David Hume (1711-1776)

From: Chapter Fourteen (1771-1772) of Benjamin Franklin in London (2016) by George Goodwin:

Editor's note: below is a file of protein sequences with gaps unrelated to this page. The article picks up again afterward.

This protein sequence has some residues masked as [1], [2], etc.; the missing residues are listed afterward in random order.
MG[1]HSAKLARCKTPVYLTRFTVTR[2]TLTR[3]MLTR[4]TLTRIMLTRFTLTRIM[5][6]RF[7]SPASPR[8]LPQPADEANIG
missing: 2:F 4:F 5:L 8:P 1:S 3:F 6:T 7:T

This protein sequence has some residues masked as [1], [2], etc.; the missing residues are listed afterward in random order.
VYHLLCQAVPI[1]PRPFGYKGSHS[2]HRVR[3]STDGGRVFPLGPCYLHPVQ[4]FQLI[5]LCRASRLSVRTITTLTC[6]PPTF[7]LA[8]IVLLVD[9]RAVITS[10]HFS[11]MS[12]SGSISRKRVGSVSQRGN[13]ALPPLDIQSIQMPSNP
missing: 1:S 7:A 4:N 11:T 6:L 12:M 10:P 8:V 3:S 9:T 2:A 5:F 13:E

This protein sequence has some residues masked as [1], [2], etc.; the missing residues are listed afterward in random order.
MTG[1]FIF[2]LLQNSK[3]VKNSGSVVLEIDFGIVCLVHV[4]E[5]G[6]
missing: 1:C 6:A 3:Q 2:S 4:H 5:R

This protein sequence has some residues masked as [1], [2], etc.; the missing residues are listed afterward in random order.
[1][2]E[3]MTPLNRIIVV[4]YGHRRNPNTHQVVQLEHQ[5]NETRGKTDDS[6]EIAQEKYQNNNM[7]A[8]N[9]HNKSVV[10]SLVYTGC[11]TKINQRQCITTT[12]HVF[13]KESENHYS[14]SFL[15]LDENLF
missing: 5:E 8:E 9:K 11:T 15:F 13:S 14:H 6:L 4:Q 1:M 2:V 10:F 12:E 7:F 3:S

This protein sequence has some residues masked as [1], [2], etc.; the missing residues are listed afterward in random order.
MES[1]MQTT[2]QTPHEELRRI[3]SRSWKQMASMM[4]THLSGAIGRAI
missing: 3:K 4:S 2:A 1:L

“…For the rest of (Franklin’s) Scottish month he was in Edinburgh, where he arrived “Through Storms and Floods” and “lodged miserably at an Inn” for the first night. But relief was at hand, because the deist David Hume played the Good Samaritan (sic). Hume was a great friend of both (William) Strahan and (John) Pringle and he and Franklin had got to know each other during Hume’s thirty-month stay in London between 1767 and 1769. He now had an elegant house in the New Town and invited Franklin to live there for the rest of his time in the city, where he entertained him “with the greatest Kindness and Hospitality”…As (Franklin) wrote to William, he once more met the cream of the Scottish Enlightenment, men such as William Robertson, Principal of Edinburgh University and pre-eminent historian, together with his colleague the distinguished philosopher Adam Ferguson. Franklin wrote a sad note to Sir Alexander Dick after his return to London, regretting, ” ‘Tis an uncomfortable Thing, the Parting with Friends one hardly expects ever again to see”. Probably the more so because his trip to Scotland had been a great success, shown by the light-hearted, almost puckish letter he received from David Hume afterwards…”

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